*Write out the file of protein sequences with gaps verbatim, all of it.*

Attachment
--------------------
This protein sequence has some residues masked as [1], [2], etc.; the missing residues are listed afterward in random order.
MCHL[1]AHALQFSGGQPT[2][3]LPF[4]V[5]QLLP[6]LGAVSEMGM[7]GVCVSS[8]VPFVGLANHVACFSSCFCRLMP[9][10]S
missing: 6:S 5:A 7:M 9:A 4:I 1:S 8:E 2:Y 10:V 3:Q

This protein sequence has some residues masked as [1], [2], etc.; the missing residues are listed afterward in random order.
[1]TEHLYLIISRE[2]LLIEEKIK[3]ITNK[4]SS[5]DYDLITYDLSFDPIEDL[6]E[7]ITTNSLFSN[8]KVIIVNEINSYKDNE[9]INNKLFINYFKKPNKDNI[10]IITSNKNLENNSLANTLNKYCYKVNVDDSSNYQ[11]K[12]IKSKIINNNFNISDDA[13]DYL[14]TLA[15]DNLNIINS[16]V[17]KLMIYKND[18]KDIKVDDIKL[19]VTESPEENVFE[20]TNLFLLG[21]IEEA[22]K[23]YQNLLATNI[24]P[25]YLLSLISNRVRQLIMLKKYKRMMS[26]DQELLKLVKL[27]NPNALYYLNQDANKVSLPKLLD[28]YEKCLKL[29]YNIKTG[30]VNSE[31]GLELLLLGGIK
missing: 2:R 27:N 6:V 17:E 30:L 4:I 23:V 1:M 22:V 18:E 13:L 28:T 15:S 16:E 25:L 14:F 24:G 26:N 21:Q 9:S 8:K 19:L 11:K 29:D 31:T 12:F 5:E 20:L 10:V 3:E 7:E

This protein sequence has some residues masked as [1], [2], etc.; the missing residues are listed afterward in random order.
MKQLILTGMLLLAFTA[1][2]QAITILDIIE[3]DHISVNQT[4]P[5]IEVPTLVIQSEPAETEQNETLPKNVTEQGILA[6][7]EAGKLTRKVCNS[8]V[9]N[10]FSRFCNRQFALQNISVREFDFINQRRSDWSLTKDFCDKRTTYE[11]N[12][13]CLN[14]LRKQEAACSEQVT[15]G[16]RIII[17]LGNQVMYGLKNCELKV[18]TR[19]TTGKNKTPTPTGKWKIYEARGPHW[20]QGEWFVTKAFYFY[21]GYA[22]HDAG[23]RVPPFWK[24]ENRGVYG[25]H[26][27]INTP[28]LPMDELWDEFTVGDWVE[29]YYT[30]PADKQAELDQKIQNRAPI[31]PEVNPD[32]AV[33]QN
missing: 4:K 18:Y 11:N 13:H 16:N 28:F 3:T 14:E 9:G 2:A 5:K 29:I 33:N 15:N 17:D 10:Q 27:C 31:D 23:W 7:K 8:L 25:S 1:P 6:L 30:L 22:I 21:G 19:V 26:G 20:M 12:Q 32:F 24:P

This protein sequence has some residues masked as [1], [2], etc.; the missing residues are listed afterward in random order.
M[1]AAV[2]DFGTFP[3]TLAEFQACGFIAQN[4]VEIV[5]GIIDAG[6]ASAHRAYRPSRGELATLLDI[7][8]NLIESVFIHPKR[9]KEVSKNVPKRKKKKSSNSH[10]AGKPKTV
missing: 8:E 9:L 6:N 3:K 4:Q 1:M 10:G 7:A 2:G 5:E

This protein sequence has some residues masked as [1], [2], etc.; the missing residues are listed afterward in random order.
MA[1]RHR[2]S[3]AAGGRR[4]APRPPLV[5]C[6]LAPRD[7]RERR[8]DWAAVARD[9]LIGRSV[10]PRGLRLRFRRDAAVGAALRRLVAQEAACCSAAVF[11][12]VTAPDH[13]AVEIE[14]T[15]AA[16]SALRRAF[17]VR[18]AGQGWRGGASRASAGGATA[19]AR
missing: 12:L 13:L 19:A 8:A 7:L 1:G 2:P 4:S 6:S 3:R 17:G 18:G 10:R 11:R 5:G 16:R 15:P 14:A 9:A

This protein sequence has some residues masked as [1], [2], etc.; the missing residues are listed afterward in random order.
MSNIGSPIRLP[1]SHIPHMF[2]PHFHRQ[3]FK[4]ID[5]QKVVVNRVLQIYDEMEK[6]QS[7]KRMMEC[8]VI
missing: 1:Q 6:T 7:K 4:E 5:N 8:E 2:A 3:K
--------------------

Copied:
This protein sequence has some residues masked as [1], [2], etc.; the missing residues are listed afterward in random order.
MCHL[1]AHALQFSGGQPT[2][3]LPF[4]V[5]QLLP[6]LGAVSEMGM[7]GVCVSS[8]VPFVGLANHVACFSSCFCRLMP[9][10]S
missing: 6:S 5:A 7:M 9:A 4:I 1:S 8:E 2:Y 10:V 3:Q

This protein sequence has some residues masked as [1], [2], etc.; the missing residues are listed afterward in random order.
[1]TEHLYLIISRE[2]LLIEEKIK[3]ITNK[4]SS[5]DYDLITYDLSFDPIEDL[6]E[7]ITTNSLFSN[8]KVIIVNEINSYKDNE[9]INNKLFINYFKKPNKDNI[10]IITSNKNLENNSLANTLNKYCYKVNVDDSSNYQ[11]K[12]IKSKIINNNFNISDDA[13]DYL[14]TLA[15]DNLNIINS[16]V[17]KLMIYKND[18]KDIKVDDIKL[19]VTESPEENVFE[20]TNLFLLG[21]IEEA[22]K[23]YQNLLATNI[24]P[25]YLLSLISNRVRQLIMLKKYKRMMS[26]DQELLKLVKL[27]NPNALYYLNQDANKVSLPKLLD[28]YEKCLKL[29]YNIKTG[30]VNSE[31]GLELLLLGGIK
missing: 2:R 27:N 6:V 17:E 30:L 4:I 23:V 1:M 22:V 18:E 13:L 28:T 15:S 16:E 25:L 14:F 24:G 26:N 21:Q 9:S 8:K 19:L 11:K 29:D 31:T 12:F 5:E 20:L 10:V 3:E 7:E

This protein sequence has some residues masked as [1], [2], etc.; the missing residues are listed afterward in random order.
MKQLILTGMLLLAFTA[1][2]QAITILDIIE[3]DHISVNQT[4]P[5]IEVPTLVIQSEPAETEQNETLPKNVTEQGILA[6][7]EAGKLTRKVCNS[8]V[9]N[10]FSRFCNRQFALQNISVREFDFINQRRSDWSLTKDFCDKRTTYE[11]N[12][13]CLN[14]LRKQEAACSEQVT[15]G[16]RIII[17]LGNQVMYGLKNCELKV[18]TR[19]TTGKNKTPTPTGKWKIYEARGPHW[20]QGEWFVTKAFYFY[21]GYA[22]HDAG[23]RVPPFWK[24]ENRGVYG[25]H[26][27]INTP[28]LPMDELWDEFTVGDWVE[29]YYT[30]PADKQAELDQKIQNRAPI[31]PEVNPD[32]AV[33]QN
missing: 4:K 18:Y 11:N 13:H 16:N 28:F 3:T 14:E 9:G 2:A 5:K 29:I 33:N 15:N 17:D 10:Q 27:C 31:D 23:W 7:K 8:L 25:S 1:P 6:L 30:L 22:I 21:G 19:V 26:G 20:M 12:Q 32:F 24:P

This protein sequence has some residues masked as [1], [2], etc.; the missing residues are listed afterward in random order.
M[1]AAV[2]DFGTFP[3]TLAEFQACGFIAQN[4]VEIV[5]GIIDAG[6]ASAHRAYRPSRGELATLLDI[7][8]NLIESVFIHPKR[9]KEVSKNVPKRKKKKSSNSH[10]AGKPKTV
missing: 8:E 9:L 6:N 3:K 4:Q 1:M 10:G 7:A 2:G 5:E

This protein sequence has some residues masked as [1], [2], etc.; the missing residues are listed afterward in random order.
MA[1]RHR[2]S[3]AAGGRR[4]APRPPLV[5]C[6]LAPRD[7]RERR[8]DWAAVARD[9]LIGRSV[10]PRGLRLRFRRDAAVGAALRRLVAQEAACCSAAVF[11][12]VTAPDH[13]AVEIE[14]T[15]AA[16]SALRRAF[17]VR[18]AGQGWRGGASRASAGGATA[19]AR
missing: 12:L 13:L 19:A 8:A 7:L 1:G 2:P 4:S 6:S 3:R 17:G 18:G 10:R 11:R 5:G 16:R 15:P 14:A 9:A

This protein sequence has some residues masked as [1], [2], etc.; the missing residues are listed afterward in random order.
MSNIGSPIRLP[1]SHIPHMF[2]PHFHRQ[3]FK[4]ID[5]QKVVVNRVLQIYDEMEK[6]QS[7]KRMMEC[8]VI
missing: 1:Q 6:T 7:K 4:E 5:N 8:E 2:A 3:K